Social Media

Akazoo, Viber Team: What’s In Store For Music’s Social Future?

While both music streaming and social media have seen incredible growth in recent years, the two have rarely been combined, with algorithms often aiding in music discovery instead of actual people. This is something two companies, Akazoo and Viber, are hoping to change


Guest post from Apostolos N. Zervos, CEO at Akazoo

At the dawn of 2019, the music streaming industry still looked decidedly unsocial, despite the reign of social media. Even though music is a universal, human experience that strengthens social bonds, transcends cultural boundaries and expresses our identity, it is surprising that music streaming has, until recently, involved very little social interaction.

Not so long ago, we shared music on mixtapes that took hours, or even days, to complete. Jump forward a few years and we were still filtering through Napster to copy songs onto CDs for our friends. Fast-forward to 2019, where instead of gleaning song finds from friends and peers, much of our music is chosen by distant, editorial teams and platform algorithms.

At the close of the decade, however, pioneering music-sharing and messaging apps are working to bring back the human aspect of music sharing and discovery .For example, Akazoo — a leading global on-demand music streaming platform – is at the forefront of the movement thanks to its partnership with international instant messaging chat and voiceover IP platform, Rakuten Viber. The two companies have teamed up to bring this social element back to the music experience.

Through this collaboration, Akazoo will enable Viber’s worldwide network of more than one billion users to access, listen, and share music, playlists, stations, and lyrics from Akazoo’s extensive library of more than 40 million songs. In addition, Viber users will be able to join live listening rooms and listen to curated stations with their friends. Users can access these features directly from the Viber messaging app as part of its core chat functionality.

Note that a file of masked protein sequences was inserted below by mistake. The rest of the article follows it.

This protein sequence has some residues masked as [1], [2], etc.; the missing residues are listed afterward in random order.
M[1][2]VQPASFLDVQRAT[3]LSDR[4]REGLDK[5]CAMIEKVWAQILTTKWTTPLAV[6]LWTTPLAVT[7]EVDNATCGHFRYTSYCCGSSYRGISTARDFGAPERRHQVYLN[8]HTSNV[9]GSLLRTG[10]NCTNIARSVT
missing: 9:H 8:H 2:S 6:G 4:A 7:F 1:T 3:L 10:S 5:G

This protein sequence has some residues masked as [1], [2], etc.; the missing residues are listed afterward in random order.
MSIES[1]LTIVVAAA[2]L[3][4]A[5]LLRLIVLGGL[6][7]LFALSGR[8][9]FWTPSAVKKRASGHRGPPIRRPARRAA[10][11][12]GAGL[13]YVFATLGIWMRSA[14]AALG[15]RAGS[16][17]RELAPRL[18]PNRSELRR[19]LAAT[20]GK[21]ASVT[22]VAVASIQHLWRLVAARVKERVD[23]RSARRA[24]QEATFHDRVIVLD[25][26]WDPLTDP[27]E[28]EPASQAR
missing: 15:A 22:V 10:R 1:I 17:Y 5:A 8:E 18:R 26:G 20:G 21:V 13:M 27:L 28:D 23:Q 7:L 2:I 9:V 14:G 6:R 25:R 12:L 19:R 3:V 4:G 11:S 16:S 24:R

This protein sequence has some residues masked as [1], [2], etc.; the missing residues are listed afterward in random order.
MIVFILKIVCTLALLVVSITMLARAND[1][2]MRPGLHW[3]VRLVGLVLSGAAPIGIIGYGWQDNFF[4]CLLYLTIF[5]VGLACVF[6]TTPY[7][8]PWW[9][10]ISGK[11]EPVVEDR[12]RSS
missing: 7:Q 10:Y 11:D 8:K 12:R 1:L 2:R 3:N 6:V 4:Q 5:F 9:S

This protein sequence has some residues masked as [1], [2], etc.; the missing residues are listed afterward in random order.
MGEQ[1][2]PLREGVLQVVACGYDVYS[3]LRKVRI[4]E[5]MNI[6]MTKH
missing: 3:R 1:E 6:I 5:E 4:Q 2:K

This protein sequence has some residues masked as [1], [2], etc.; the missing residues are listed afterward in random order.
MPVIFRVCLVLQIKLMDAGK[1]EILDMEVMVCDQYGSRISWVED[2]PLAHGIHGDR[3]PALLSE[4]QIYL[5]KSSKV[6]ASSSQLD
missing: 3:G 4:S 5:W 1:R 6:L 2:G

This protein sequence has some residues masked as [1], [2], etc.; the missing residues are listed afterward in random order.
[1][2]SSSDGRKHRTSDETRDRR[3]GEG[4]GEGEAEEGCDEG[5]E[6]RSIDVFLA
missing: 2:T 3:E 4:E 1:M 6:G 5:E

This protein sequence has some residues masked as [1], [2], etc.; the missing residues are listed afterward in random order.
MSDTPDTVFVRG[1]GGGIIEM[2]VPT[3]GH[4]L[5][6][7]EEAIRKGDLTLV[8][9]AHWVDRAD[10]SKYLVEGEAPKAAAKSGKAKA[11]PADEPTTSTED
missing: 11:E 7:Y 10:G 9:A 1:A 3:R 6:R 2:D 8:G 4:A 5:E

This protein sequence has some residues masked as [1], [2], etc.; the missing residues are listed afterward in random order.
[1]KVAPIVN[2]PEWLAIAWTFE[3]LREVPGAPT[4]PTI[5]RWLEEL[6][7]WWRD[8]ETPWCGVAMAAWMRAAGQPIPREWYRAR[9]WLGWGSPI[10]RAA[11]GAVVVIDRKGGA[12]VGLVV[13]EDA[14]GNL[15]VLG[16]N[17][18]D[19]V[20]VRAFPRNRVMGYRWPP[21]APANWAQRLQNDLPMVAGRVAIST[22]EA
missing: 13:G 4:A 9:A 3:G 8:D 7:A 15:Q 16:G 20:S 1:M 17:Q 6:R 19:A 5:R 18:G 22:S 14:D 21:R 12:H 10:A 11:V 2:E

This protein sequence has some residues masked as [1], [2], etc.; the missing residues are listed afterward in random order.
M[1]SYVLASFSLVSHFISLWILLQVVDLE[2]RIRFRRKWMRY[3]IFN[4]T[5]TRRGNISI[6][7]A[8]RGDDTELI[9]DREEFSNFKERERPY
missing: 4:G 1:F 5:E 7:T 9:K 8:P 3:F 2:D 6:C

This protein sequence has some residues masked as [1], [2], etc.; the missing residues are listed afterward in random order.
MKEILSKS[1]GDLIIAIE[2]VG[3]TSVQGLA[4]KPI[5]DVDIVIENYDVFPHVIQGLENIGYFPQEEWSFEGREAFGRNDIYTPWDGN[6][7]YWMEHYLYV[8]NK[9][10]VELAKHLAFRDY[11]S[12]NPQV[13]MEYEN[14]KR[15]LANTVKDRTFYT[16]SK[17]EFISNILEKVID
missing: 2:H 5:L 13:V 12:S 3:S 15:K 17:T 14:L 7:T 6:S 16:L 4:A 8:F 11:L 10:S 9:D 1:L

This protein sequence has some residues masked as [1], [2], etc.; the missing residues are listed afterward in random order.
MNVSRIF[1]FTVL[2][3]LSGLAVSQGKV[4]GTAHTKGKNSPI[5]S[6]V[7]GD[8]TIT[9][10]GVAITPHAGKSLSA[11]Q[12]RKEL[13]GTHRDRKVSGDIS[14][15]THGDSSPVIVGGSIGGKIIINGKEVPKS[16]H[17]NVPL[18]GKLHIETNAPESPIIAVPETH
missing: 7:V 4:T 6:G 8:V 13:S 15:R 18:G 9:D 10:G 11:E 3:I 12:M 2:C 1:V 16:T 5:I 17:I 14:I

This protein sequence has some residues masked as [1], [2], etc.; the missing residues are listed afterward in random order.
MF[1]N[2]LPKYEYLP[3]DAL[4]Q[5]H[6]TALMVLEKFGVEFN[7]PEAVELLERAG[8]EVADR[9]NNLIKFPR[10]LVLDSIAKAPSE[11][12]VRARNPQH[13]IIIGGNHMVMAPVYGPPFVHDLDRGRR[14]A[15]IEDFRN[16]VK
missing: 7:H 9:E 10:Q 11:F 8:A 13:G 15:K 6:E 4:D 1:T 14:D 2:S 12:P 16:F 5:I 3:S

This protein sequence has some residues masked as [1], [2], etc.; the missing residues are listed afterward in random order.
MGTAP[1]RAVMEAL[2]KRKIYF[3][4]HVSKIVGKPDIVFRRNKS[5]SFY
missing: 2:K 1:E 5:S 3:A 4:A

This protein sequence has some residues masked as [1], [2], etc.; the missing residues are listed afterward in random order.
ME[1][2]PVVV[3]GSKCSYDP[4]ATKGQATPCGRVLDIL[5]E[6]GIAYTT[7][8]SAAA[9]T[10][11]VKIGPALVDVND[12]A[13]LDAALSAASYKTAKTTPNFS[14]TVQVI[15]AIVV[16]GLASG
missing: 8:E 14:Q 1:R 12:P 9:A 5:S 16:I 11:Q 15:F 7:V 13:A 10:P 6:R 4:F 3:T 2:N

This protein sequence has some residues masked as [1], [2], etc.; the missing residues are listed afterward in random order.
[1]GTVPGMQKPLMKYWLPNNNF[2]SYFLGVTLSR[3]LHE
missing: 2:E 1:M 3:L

By inspiring a return to a social music listening experience, pioneers like Akazoo and Viber set the stage for other social media platforms to join the movement by incorporating music sharing into their messaging functionality. As Akazoo founder Apostolos N. Zervos explained in a press release, “With audiences spending more time on messaging apps and consuming music on their devices, enriching messaging and social media with music is a natural fit. Granting audiences the ability to enjoy the same music, at the same time, advances and enriches both their musical and social experiences.” 

4 Other Companies Moving Towards Social Music Sharing

Prior to Akazoo’s and Viber’s strategic partnership, other companies have dipped their toe into music sharing. Here’s how four other major players have contributed to the burgeoning trend of social music:

Spotify. The behemoth steaming service, lets you create and share playlists on Facebook and Instagram. Spotify also offers the capability to collaborate and build playlists with your friends.

SoundCloud. With their unique model, Soundcloud is an open platform that allows artists big and small to share their music with new audiences. Much like YouTube, SoundCloud lets users comment directly on songs.

Shazam. Shazam is a handy app that identifies songs you don’t recognize, then logs them in your account. While Shazam itself doesn’t allow you to listen to entire songs, it does connect with other music apps like Spotify, Apple Music, and Google Play. In terms of social capabilities, Shazam can display your friends’ activity on Facebook and share tagged music on Facebook as well as other social media networks.

Apple Music. Last year, Apple Music launched a feature called “The Friends Mix.” Rather than suggesting songs based on what you’ve recently listened to, the Friends Mix recommends songs based on what your friends are listening to. The list is updated each week. 

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